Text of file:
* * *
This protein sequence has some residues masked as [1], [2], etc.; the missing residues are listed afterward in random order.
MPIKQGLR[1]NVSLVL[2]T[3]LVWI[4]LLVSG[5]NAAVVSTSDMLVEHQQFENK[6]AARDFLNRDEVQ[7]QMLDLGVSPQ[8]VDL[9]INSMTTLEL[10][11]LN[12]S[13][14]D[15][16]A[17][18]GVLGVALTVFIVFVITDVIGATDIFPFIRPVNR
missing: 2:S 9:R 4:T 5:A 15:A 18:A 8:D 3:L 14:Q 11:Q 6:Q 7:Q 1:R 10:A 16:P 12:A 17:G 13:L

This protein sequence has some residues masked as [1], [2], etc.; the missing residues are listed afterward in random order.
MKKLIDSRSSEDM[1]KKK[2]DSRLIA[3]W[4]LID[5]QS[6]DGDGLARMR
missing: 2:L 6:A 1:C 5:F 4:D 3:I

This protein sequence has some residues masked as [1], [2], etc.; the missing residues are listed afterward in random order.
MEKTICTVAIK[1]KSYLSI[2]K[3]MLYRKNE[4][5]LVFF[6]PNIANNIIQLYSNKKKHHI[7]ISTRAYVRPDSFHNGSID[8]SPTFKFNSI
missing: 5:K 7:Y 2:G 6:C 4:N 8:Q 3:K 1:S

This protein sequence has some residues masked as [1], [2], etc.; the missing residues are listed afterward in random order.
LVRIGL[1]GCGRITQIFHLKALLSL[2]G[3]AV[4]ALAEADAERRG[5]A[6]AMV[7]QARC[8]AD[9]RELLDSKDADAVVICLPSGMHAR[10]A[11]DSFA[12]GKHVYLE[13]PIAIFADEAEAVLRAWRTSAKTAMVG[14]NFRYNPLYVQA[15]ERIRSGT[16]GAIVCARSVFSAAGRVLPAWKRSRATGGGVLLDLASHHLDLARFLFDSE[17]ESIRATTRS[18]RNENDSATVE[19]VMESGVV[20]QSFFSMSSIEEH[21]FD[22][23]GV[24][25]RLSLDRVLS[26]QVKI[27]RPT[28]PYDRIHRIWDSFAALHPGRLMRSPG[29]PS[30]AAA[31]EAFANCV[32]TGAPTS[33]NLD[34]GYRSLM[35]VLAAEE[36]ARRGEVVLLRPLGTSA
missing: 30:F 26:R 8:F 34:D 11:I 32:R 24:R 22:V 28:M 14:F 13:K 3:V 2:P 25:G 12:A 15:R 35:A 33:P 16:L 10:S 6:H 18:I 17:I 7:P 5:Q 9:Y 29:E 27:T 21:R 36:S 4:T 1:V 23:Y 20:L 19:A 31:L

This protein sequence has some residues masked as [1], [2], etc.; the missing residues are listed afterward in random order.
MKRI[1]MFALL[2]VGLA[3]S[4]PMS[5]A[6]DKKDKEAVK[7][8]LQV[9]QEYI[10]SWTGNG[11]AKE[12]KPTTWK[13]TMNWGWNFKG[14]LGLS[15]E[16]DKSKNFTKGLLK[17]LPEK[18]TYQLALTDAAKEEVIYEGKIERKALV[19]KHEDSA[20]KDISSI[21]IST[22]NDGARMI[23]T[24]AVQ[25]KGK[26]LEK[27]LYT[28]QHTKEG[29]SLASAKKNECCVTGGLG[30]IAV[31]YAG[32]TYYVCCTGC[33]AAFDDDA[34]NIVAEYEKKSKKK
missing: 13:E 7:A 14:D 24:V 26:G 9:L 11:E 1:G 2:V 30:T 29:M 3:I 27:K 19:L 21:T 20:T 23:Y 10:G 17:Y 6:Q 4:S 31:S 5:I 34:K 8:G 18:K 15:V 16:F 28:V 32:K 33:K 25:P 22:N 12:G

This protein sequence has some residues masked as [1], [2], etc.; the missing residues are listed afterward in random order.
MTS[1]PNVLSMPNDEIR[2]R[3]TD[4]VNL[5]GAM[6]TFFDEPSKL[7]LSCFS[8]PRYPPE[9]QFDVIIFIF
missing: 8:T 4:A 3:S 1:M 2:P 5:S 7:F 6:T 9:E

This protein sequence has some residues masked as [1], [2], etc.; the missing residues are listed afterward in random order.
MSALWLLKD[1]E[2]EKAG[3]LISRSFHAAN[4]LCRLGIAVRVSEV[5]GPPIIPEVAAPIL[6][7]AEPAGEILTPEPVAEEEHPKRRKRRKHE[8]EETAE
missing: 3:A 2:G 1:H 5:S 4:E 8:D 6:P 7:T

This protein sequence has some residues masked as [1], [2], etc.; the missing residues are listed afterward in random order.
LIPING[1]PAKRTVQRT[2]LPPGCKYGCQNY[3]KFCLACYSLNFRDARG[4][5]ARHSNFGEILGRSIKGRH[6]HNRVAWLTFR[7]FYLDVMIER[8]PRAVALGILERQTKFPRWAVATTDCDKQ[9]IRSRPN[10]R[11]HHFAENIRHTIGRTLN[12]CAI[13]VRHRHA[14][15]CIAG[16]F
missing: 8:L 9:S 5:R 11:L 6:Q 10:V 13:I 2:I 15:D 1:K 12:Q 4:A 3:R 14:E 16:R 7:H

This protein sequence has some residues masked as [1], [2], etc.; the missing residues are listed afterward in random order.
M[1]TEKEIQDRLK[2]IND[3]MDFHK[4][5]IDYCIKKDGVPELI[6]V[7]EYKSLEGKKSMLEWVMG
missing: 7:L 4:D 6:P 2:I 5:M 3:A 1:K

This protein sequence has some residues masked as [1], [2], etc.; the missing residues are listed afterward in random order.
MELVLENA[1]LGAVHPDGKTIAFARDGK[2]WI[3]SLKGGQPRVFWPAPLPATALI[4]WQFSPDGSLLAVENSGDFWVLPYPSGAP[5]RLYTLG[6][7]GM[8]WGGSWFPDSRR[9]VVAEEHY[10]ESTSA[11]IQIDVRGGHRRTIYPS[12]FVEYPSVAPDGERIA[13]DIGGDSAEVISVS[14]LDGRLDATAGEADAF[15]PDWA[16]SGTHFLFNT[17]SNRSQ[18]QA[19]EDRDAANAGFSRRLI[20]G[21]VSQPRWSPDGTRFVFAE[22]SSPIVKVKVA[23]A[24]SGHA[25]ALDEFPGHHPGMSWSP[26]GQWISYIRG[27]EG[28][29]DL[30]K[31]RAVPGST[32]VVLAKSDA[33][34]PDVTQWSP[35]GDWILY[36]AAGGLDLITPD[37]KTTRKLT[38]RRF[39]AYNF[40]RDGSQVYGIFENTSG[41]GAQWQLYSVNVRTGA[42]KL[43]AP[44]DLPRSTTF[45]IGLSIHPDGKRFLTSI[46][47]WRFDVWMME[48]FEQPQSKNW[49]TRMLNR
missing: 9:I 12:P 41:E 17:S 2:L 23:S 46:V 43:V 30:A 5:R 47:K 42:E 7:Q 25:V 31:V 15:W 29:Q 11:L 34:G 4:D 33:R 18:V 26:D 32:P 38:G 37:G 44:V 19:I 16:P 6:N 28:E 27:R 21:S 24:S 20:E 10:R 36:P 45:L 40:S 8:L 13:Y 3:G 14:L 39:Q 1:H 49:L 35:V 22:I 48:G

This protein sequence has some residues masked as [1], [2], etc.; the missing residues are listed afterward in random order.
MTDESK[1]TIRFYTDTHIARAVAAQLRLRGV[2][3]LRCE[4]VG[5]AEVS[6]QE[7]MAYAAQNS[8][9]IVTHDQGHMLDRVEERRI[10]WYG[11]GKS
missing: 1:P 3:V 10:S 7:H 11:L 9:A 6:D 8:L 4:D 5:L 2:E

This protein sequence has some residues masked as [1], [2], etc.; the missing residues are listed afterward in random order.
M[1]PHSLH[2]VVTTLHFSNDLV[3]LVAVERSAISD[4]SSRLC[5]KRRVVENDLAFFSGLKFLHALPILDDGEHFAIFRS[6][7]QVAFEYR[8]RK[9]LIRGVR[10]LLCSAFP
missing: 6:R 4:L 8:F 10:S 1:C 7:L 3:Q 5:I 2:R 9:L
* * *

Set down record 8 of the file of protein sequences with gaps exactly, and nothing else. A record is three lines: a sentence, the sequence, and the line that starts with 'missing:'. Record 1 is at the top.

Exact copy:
This protein sequence has some residues masked as [1], [2], etc.; the missing residues are listed afterward in random order.
LIPING[1]PAKRTVQRT[2]LPPGCKYGCQNY[3]KFCLACYSLNFRDARG[4][5]ARHSNFGEILGRSIKGRH[6]HNRVAWLTFR[7]FYLDVMIER[8]PRAVALGILERQTKFPRWAVATTDCDKQ[9]IRSRPN[10]R[11]HHFAENIRHTIGRTLN[12]CAI[13]VRHRHA[14][15]CIAG[16]F
missing: 8:L 9:S 5:R 11:L 6:Q 10:V 13:I 2:I 15:D 1:K 12:Q 4:A 3:R 14:E 16:R 7:H